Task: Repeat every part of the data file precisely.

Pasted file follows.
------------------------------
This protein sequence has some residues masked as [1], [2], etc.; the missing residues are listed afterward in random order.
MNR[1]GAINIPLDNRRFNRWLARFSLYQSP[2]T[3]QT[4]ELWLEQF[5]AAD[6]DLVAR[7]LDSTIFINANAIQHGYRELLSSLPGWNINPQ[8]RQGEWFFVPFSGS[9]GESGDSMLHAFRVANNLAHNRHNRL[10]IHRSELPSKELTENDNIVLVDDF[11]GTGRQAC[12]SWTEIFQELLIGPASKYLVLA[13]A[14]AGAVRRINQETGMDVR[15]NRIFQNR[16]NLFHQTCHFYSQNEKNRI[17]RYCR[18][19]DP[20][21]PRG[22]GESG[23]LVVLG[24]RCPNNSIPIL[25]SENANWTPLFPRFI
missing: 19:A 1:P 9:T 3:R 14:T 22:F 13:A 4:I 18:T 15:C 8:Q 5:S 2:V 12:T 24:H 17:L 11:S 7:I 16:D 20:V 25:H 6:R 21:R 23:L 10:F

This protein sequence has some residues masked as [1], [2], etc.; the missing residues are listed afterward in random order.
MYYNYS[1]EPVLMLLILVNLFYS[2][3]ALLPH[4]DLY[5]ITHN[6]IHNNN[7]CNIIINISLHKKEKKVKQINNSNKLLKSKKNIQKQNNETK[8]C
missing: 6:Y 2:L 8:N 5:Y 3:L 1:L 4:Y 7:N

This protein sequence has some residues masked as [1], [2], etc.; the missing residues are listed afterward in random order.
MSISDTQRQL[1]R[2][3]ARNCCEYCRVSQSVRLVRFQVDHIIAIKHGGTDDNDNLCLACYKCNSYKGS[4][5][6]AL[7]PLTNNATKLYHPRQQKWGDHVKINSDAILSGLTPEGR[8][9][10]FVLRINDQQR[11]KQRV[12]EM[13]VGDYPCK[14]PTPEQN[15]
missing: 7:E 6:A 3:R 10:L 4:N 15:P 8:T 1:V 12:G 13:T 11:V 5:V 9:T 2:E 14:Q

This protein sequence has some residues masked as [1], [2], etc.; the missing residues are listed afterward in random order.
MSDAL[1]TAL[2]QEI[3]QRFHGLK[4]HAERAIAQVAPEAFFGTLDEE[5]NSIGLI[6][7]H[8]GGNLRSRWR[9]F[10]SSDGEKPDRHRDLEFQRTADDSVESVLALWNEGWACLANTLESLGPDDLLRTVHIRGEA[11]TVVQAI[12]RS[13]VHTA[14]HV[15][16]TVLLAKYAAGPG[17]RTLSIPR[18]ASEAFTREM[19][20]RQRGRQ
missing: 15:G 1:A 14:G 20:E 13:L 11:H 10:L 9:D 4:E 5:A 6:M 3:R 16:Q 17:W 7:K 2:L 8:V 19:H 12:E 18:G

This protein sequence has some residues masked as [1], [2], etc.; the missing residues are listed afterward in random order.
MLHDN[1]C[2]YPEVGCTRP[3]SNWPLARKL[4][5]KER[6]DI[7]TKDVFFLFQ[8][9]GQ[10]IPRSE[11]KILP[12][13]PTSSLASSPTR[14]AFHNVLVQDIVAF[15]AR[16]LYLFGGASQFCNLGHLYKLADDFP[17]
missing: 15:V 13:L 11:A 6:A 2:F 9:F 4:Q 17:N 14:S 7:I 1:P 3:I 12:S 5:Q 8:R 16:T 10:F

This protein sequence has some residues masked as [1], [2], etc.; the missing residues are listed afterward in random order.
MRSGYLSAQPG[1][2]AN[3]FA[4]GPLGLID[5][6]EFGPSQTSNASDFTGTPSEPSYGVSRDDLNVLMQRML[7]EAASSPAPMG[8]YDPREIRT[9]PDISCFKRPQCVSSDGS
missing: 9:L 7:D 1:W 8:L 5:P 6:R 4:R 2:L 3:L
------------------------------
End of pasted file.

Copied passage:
This protein sequence has some residues masked as [1], [2], etc.; the missing residues are listed afterward in random order.
MNR[1]GAINIPLDNRRFNRWLARFSLYQSP[2]T[3]QT[4]ELWLEQF[5]AAD[6]DLVAR[7]LDSTIFINANAIQHGYRELLSSLPGWNINPQ[8]RQGEWFFVPFSGS[9]GESGDSMLHAFRVANNLAHNRHNRL[10]IHRSELPSKELTENDNIVLVDDF[11]GTGRQAC[12]SWTEIFQELLIGPASKYLVLA[13]A[14]AGAVRRINQETGMDVR[15]NRIFQNR[16]NLFHQTCHFYSQNEKNRI[17]RYCR[18][19]DP[20][21]PRG[22]GESG[23]LVVLG[24]RCPNNSIPIL[25]SENANWTPLFPRFI
missing: 19:A 1:P 9:T 3:R 14:T 22:F 13:A 4:I 18:T 15:C 8:Q 5:S 2:V 12:T 24:H 17:L 11:S 7:I 16:D 20:V 25:H 6:R 21:R 23:L 10:F

This protein sequence has some residues masked as [1], [2], etc.; the missing residues are listed afterward in random order.
MYYNYS[1]EPVLMLLILVNLFYS[2][3]ALLPH[4]DLY[5]ITHN[6]IHNNN[7]CNIIINISLHKKEKKVKQINNSNKLLKSKKNIQKQNNETK[8]C
missing: 6:Y 2:L 8:N 5:Y 3:L 1:L 4:Y 7:N

This protein sequence has some residues masked as [1], [2], etc.; the missing residues are listed afterward in random order.
MSISDTQRQL[1]R[2][3]ARNCCEYCRVSQSVRLVRFQVDHIIAIKHGGTDDNDNLCLACYKCNSYKGS[4][5][6]AL[7]PLTNNATKLYHPRQQKWGDHVKINSDAILSGLTPEGR[8][9][10]FVLRINDQQR[11]KQRV[12]EM[13]VGDYPCK[14]PTPEQN[15]
missing: 7:E 6:A 3:R 10:L 4:N 15:P 8:T 1:V 12:G 13:T 11:V 5:V 9:T 2:E 14:Q

This protein sequence has some residues masked as [1], [2], etc.; the missing residues are listed afterward in random order.
MSDAL[1]TAL[2]QEI[3]QRFHGLK[4]HAERAIAQVAPEAFFGTLDEE[5]NSIGLI[6][7]H[8]GGNLRSRWR[9]F[10]SSDGEKPDRHRDLEFQRTADDSVESVLALWNEGWACLANTLESLGPDDLLRTVHIRGEA[11]TVVQAI[12]RS[13]VHTA[14]HV[15][16]TVLLAKYAAGPG[17]RTLSIPR[18]ASEAFTREM[19][20]RQRGRQ
missing: 15:G 1:A 14:G 20:E 13:L 11:H 10:L 9:D 4:E 5:A 6:M 3:R 16:Q 17:W 7:K 2:L 8:V 19:H 12:E 18:G

This protein sequence has some residues masked as [1], [2], etc.; the missing residues are listed afterward in random order.
MLHDN[1]C[2]YPEVGCTRP[3]SNWPLARKL[4][5]KER[6]DI[7]TKDVFFLFQ[8][9]GQ[10]IPRSE[11]KILP[12][13]PTSSLASSPTR[14]AFHNVLVQDIVAF[15]AR[16]LYLFGGASQFCNLGHLYKLADDFP[17]
missing: 15:V 13:L 11:A 6:A 2:F 9:F 4:Q 17:N 14:S 7:I 1:P 3:I 12:S 5:Q 8:R 16:T 10:F

This protein sequence has some residues masked as [1], [2], etc.; the missing residues are listed afterward in random order.
MRSGYLSAQPG[1][2]AN[3]FA[4]GPLGLID[5][6]EFGPSQTSNASDFTGTPSEPSYGVSRDDLNVLMQRML[7]EAASSPAPMG[8]YDPREIRT[9]PDISCFKRPQCVSSDGS
missing: 9:L 7:D 1:W 8:L 5:P 6:R 4:R 2:L 3:L